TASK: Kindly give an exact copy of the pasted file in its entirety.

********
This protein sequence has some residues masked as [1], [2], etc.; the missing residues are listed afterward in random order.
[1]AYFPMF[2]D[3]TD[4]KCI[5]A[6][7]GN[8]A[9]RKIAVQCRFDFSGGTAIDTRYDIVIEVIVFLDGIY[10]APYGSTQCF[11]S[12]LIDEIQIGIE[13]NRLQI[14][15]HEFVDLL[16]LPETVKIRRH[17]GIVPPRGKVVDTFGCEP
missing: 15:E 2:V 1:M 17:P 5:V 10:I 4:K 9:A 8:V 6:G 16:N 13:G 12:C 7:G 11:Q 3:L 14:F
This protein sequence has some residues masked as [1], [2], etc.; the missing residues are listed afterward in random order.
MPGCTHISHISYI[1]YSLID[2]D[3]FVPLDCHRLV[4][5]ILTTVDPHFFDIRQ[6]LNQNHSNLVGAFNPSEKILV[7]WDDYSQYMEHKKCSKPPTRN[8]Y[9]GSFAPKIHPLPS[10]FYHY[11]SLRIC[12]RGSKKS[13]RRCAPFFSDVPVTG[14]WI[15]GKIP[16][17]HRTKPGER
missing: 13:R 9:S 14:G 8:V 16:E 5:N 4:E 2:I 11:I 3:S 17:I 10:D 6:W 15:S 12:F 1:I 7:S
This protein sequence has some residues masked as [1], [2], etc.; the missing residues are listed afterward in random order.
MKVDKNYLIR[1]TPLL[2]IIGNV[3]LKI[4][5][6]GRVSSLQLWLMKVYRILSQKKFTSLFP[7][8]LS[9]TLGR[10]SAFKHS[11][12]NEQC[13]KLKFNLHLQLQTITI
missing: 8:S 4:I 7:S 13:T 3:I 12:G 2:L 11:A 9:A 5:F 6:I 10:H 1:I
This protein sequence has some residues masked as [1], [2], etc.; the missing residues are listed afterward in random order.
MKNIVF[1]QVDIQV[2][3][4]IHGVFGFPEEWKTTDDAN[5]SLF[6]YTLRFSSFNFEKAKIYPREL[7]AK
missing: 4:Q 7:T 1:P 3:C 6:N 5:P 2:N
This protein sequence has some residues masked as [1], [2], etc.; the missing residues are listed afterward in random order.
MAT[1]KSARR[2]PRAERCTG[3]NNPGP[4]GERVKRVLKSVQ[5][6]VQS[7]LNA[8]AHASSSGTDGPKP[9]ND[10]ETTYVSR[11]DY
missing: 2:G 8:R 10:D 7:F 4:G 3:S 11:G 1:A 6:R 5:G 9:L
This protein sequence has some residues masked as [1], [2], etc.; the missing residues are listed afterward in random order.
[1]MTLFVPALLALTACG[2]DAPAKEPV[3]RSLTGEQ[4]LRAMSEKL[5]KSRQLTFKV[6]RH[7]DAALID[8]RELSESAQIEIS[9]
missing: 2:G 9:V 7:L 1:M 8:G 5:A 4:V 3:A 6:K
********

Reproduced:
This protein sequence has some residues masked as [1], [2], etc.; the missing residues are listed afterward in random order.
[1]AYFPMF[2]D[3]TD[4]KCI[5]A[6][7]GN[8]A[9]RKIAVQCRFDFSGGTAIDTRYDIVIEVIVFLDGIY[10]APYGSTQCF[11]S[12]LIDEIQIGIE[13]NRLQI[14][15]HEFVDLL[16]LPETVKIRRH[17]GIVPPRGKVVDTFGCEP
missing: 15:E 2:V 1:M 17:P 5:V 10:I 4:K 9:A 8:V 6:G 16:N 13:G 12:C 7:G 11:Q 3:L 14:F
This protein sequence has some residues masked as [1], [2], etc.; the missing residues are listed afterward in random order.
MPGCTHISHISYI[1]YSLID[2]D[3]FVPLDCHRLV[4][5]ILTTVDPHFFDIRQ[6]LNQNHSNLVGAFNPSEKILV[7]WDDYSQYMEHKKCSKPPTRN[8]Y[9]GSFAPKIHPLPS[10]FYHY[11]SLRIC[12]RGSKKS[13]RRCAPFFSDVPVTG[14]WI[15]GKIP[16][17]HRTKPGER
missing: 13:R 9:S 14:G 8:V 16:E 5:N 4:E 2:I 11:I 3:S 17:I 10:D 6:W 15:S 12:F 1:I 7:S
This protein sequence has some residues masked as [1], [2], etc.; the missing residues are listed afterward in random order.
MKVDKNYLIR[1]TPLL[2]IIGNV[3]LKI[4][5][6]GRVSSLQLWLMKVYRILSQKKFTSLFP[7][8]LS[9]TLGR[10]SAFKHS[11][12]NEQC[13]KLKFNLHLQLQTITI
missing: 8:S 4:I 7:S 13:T 3:I 12:G 2:L 11:A 9:A 5:F 6:I 10:H 1:I
This protein sequence has some residues masked as [1], [2], etc.; the missing residues are listed afterward in random order.
MKNIVF[1]QVDIQV[2][3][4]IHGVFGFPEEWKTTDDAN[5]SLF[6]YTLRFSSFNFEKAKIYPREL[7]AK
missing: 4:Q 7:T 1:P 3:C 6:N 5:P 2:N
This protein sequence has some residues masked as [1], [2], etc.; the missing residues are listed afterward in random order.
MAT[1]KSARR[2]PRAERCTG[3]NNPGP[4]GERVKRVLKSVQ[5][6]VQS[7]LNA[8]AHASSSGTDGPKP[9]ND[10]ETTYVSR[11]DY
missing: 2:G 8:R 10:D 7:F 4:G 3:S 11:G 1:A 6:R 5:G 9:L
This protein sequence has some residues masked as [1], [2], etc.; the missing residues are listed afterward in random order.
[1]MTLFVPALLALTACG[2]DAPAKEPV[3]RSLTGEQ[4]LRAMSEKL[5]KSRQLTFKV[6]RH[7]DAALID[8]RELSESAQIEIS[9]
missing: 2:G 9:V 7:L 1:M 8:G 5:A 4:V 3:A 6:K